After what seemed an eternity, the right combination of days off work and pleasant weather provided me a much-welcomed opportunity to hit the trails and do a little birding. And I knew exactly where I wanted to go - the Birchwood Trails. I'm not sure that I've mentioned it as much as it deserves to be mentioned but the city is blessed with a number of green spaces and hiking trails, which really gives a lie to the portrayal of Fort Mac as some sort of northern gulag according to left-wing media types. Anyhow, with camera, binoculars and bird guide in hand, I headed out.
I was only a few yards beyond the trail head and my ears were already being treated to a delectable symphony of sound. I quickly spotted a robin, a couple ravens gave me a nice fly-by and some mallard flew overhead. A distinctive knocking sound grabbed my attention and I was treated to the sight of a downy wood pecker. Unfortunately my camera isn't the best for long-distance shots but after a little brain-wracking and experimenting I was able to get a half-decent shot of him by holding the camera lens up to the binoculars. I'm glad I came across this little trick as it was to come in quite handy as my outing progressed.
Edit - As pointed out to me by Clare's able eye, the bird in the above photo is in fact a female yellow-bellied sapsucker.
Heading down into the valley toward the creek I rounded a corner when quite suddenly a strange bird landed on some dead fall mere feet from me. Swinging up my binoculars I noted its distinctive yellow cap, pointed beak and black-and-white plumage. I knew it was some sort of wood pecker but wasn't initially sure what I was looking at. Fortunately, although the little fellow flew up into a tree a short distance away and hung around, giving me ample opportunity to consult my field guide.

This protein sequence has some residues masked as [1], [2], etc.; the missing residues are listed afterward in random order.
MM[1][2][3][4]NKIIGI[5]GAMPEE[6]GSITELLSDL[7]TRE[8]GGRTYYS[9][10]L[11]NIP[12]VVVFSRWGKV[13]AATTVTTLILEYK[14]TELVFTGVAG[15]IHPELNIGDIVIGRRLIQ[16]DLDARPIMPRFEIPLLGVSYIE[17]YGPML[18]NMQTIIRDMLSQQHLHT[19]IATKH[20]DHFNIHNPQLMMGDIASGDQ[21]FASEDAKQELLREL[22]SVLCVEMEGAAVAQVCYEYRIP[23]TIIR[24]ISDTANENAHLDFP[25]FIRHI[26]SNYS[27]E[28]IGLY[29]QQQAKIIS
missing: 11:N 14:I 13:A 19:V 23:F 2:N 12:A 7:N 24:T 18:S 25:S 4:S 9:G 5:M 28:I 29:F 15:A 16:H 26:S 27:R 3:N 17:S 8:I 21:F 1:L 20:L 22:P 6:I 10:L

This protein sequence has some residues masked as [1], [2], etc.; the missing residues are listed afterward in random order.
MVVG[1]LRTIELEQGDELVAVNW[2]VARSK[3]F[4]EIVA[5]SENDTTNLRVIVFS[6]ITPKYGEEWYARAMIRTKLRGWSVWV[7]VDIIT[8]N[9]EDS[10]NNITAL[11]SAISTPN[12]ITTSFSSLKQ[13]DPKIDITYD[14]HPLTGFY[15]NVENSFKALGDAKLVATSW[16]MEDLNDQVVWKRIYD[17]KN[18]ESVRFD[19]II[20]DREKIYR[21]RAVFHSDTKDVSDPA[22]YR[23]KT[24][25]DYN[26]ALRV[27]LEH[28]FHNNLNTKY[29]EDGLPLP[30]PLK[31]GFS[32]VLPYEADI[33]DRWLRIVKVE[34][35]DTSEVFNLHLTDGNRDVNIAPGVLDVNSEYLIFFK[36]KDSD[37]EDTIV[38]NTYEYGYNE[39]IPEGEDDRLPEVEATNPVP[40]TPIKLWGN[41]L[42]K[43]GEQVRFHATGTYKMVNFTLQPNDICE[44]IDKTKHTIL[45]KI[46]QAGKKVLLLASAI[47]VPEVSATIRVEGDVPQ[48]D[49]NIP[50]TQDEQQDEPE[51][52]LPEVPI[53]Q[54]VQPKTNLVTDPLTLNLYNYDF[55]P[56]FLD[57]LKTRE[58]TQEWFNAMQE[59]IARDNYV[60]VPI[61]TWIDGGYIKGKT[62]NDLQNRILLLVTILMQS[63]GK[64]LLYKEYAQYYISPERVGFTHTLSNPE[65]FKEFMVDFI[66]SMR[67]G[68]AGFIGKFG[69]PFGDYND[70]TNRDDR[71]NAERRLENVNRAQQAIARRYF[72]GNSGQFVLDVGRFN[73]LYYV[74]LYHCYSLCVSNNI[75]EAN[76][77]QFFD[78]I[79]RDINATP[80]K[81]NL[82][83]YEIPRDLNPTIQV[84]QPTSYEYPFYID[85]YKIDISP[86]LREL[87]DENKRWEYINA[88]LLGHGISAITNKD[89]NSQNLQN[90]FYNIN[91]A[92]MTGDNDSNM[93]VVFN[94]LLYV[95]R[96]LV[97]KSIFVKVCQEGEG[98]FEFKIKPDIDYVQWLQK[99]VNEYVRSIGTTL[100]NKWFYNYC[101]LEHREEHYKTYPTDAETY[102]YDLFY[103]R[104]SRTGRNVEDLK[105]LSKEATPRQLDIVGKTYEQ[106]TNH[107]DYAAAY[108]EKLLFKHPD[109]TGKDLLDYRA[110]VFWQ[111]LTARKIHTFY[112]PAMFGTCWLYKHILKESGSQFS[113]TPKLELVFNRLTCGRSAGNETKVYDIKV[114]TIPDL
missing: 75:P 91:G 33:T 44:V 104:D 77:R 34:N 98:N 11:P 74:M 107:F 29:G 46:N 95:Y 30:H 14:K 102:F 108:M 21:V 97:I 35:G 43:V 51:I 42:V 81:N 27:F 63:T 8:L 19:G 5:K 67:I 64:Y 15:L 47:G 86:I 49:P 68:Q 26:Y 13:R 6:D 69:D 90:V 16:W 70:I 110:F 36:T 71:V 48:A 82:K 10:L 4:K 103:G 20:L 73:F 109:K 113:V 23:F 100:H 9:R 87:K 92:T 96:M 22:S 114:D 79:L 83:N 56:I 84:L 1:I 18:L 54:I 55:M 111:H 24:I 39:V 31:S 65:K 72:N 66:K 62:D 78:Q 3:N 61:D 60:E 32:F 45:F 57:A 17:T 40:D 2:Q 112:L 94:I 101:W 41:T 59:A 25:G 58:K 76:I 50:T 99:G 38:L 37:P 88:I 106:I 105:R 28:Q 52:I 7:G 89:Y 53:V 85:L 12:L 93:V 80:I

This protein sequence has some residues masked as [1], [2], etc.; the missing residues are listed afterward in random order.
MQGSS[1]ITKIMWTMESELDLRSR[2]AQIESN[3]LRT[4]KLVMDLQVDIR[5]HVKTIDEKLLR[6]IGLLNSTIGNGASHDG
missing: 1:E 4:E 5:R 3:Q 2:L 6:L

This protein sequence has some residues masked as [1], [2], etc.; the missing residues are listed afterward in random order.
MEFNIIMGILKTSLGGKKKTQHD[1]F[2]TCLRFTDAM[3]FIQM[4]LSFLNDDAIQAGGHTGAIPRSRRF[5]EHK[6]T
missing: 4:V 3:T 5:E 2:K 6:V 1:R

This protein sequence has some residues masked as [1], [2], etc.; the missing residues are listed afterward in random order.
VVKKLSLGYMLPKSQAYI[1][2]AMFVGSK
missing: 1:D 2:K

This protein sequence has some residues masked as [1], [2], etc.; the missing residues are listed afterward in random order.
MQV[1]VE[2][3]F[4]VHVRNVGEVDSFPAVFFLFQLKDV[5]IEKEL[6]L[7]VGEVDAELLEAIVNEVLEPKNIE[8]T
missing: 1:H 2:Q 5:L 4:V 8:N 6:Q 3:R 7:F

I figured the yellow head would be a dead giveaway to help id the bird but the guide of course showed two species of wood pecker with yellow caps - the 3-toed wood pecked and the black-backed wood pecker. After several minutes (I had to re-position as he moved around the trunk of the tree), the distinctive black-and-white ladder-like markings on his back allowed me to identify him as a 3-toed wood pecker. So fortunately I didn't have to worry about counting toes to see if there were three rather than the usual four.
A little further up the trail I noted what I thought was a second 3-toed wood pecker, only this one lacked the black-and-white markings on his back. His back was completely black and it seemed a little bigger than the last one, although I did manage to get a little closer to him so who knows. And while I'm not 100%, I do believe this was the black-backed wood pecker. So two new species in under 30 minutes and I was pretty impressed.
Another thing I didn't expect to see were a couple mallard ducks in a small marsh along the trail. It was a pretty secluded spot buried deep in the brush and didn't strike me as a place a mallard might frequent. But then I'm new to birding and its always great to be wrong when it works out in your favour. Although it's difficult to tell, there really is a female mallard in the picture below.
As an added bonus, while I was patiently waiting for the mallards to swim close enough to me for a decent picture (which never really happened) I came across the side of the trail. Had not his hop caught my eye, I doubt I ever would have spotted him, so well did he blend into the surrounding leaves.
Ah, the Birchwood Trails. So nice to know that in a metropolis of 80 000 with scenes like this....
...that you aren't very far from a bridge over a quiet stream surrounded by nature.